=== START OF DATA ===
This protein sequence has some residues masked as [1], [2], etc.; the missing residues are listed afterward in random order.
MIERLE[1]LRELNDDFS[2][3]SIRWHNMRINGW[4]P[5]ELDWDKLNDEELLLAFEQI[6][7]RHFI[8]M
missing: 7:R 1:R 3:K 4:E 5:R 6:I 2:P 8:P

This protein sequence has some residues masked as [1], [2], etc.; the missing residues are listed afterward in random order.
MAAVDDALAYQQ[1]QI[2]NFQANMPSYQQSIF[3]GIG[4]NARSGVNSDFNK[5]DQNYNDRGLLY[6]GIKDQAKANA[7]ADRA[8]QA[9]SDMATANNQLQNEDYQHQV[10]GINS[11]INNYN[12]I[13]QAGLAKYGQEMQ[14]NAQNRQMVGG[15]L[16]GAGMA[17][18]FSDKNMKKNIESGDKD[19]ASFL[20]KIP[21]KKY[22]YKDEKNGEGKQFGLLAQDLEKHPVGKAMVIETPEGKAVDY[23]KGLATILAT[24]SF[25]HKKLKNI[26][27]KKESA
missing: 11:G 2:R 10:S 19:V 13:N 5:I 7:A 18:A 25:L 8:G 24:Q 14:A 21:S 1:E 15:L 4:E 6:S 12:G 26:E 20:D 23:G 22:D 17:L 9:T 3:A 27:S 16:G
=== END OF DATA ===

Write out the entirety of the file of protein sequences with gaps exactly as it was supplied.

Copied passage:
This protein sequence has some residues masked as [1], [2], etc.; the missing residues are listed afterward in random order.
MIERLE[1]LRELNDDFS[2][3]SIRWHNMRINGW[4]P[5]ELDWDKLNDEELLLAFEQI[6][7]RHFI[8]M
missing: 7:R 1:R 3:K 4:E 5:R 6:I 2:P 8:P

This protein sequence has some residues masked as [1], [2], etc.; the missing residues are listed afterward in random order.
MAAVDDALAYQQ[1]QI[2]NFQANMPSYQQSIF[3]GIG[4]NARSGVNSDFNK[5]DQNYNDRGLLY[6]GIKDQAKANA[7]ADRA[8]QA[9]SDMATANNQLQNEDYQHQV[10]GINS[11]INNYN[12]I[13]QAGLAKYGQEMQ[14]NAQNRQMVGG[15]L[16]GAGMA[17][18]FSDKNMKKNIESGDKD[19]ASFL[20]KIP[21]KKY[22]YKDEKNGEGKQFGLLAQDLEKHPVGKAMVIETPEGKAVDY[23]KGLATILAT[24]SF[25]HKKLKNI[26][27]KKESA
missing: 11:G 2:R 10:S 19:V 13:N 5:I 7:A 18:A 25:L 8:G 24:Q 14:A 21:S 1:E 15:L 4:E 6:S 12:G 26:E 20:D 23:G 22:D 17:L 9:T 3:A 27:S 16:G